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 Association News

A message from Chris Hood, President, PAC
PAC
During the past week I have been going through some of the news articles that I receive from a number of different sources and people across this country. While reading and reviewing the relevant articles, I came across two particular articles that have made me reflect, in a negative way, about emergency services and I thought I would bring them to your attention.
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Paramedic Association of Canada — Annual General Meeting
PAC
The 2013 Paramedic Association of Canada Annual General Meeting will be held in Vancouver, B.C. at the Fairmont Hotel, Nov. 24 at 9:00 am.

Agenda items:

Election — President's position

Special Guest — Doug Socha, Paramedic Portfolio Manager, Centre for Security Science Defence Research and Development Canada

NOCP — Update on the NOCP renewal process

This year's AGM is being held in conjunction with the Canadian Interoperability Technology Interest Group Workshop Nov. 24–27.

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 Chapter News


Coming of age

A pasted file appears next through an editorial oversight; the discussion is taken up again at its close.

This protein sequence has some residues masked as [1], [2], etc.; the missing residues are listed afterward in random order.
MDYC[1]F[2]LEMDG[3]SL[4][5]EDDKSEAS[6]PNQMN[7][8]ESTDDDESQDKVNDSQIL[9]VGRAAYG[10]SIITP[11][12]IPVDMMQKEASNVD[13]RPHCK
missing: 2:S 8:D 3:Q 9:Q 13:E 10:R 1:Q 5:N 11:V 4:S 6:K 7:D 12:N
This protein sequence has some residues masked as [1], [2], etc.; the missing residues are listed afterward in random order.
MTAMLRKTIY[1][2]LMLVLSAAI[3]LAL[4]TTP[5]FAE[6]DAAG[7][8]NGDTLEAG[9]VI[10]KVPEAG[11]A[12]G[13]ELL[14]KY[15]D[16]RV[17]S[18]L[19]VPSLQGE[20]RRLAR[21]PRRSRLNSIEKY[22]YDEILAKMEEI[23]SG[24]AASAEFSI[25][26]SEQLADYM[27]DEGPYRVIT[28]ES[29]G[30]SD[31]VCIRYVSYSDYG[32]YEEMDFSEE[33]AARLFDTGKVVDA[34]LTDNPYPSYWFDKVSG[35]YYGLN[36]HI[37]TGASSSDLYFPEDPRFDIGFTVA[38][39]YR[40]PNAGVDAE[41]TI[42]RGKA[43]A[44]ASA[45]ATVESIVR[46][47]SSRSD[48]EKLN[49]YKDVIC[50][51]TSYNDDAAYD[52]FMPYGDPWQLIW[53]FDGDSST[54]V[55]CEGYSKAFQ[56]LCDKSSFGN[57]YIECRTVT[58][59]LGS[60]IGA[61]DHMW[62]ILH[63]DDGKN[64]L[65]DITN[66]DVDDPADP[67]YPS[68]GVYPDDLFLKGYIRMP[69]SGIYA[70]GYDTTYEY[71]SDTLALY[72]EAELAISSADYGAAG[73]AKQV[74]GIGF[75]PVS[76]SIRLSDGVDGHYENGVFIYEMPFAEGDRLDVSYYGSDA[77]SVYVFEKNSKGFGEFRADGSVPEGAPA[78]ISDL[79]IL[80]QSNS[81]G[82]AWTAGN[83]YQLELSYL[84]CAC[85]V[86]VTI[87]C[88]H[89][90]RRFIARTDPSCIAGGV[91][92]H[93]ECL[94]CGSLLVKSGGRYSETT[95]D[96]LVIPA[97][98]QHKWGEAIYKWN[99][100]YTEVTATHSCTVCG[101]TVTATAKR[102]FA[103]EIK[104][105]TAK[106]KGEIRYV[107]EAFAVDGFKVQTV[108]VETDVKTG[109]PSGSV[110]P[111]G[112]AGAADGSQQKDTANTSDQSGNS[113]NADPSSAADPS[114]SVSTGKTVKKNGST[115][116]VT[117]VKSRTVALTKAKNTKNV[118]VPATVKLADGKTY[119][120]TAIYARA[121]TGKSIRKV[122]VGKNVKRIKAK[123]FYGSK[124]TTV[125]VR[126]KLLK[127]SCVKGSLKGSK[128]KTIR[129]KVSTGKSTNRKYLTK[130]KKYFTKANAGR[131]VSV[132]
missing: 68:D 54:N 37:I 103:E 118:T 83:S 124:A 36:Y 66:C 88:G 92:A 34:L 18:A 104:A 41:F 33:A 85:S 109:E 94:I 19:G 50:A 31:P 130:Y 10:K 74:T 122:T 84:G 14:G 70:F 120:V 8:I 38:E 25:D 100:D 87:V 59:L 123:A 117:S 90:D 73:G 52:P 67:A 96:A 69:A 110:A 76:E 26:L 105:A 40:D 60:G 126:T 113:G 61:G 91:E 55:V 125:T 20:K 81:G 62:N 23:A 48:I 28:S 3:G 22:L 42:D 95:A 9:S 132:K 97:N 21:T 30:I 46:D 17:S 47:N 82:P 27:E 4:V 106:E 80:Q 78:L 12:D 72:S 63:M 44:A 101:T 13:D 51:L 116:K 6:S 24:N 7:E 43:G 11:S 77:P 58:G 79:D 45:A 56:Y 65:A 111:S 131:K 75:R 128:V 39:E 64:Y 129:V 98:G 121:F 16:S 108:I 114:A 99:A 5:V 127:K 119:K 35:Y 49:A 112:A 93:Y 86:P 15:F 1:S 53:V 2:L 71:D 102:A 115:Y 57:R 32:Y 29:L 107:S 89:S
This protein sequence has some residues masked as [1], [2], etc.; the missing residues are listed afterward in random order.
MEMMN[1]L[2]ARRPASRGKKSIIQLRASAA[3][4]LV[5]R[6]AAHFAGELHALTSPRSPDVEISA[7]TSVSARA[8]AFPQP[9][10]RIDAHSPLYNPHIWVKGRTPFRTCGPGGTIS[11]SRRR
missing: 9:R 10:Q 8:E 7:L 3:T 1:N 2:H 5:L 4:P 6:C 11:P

Rob Theriault, President, Ontario Paramedic Association
We live in a shrinking world. Scientists, engineers, artists and yes, paramedics, are communicating and collaborating on a global level. Social media has become a prolific venue for virtual conversations between peers from Canada to Africa, Australia, the U.K., the United States, Sri Lanka and almost every nook and cranny on the planet. It has also inspired like-minded colleagues from around the world to meet face to face to discuss a range of topics such as community paramedicine, education standards, Free Open Access Medical Education (#FOAMed) and self-regulation, to name a few. So where are we now as a profession?
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PRODUCT SHOWCASE
 
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 Paramedicine Research


Pilot project cuts ambulance rides to frequent users in Winnipeg
680 CJOB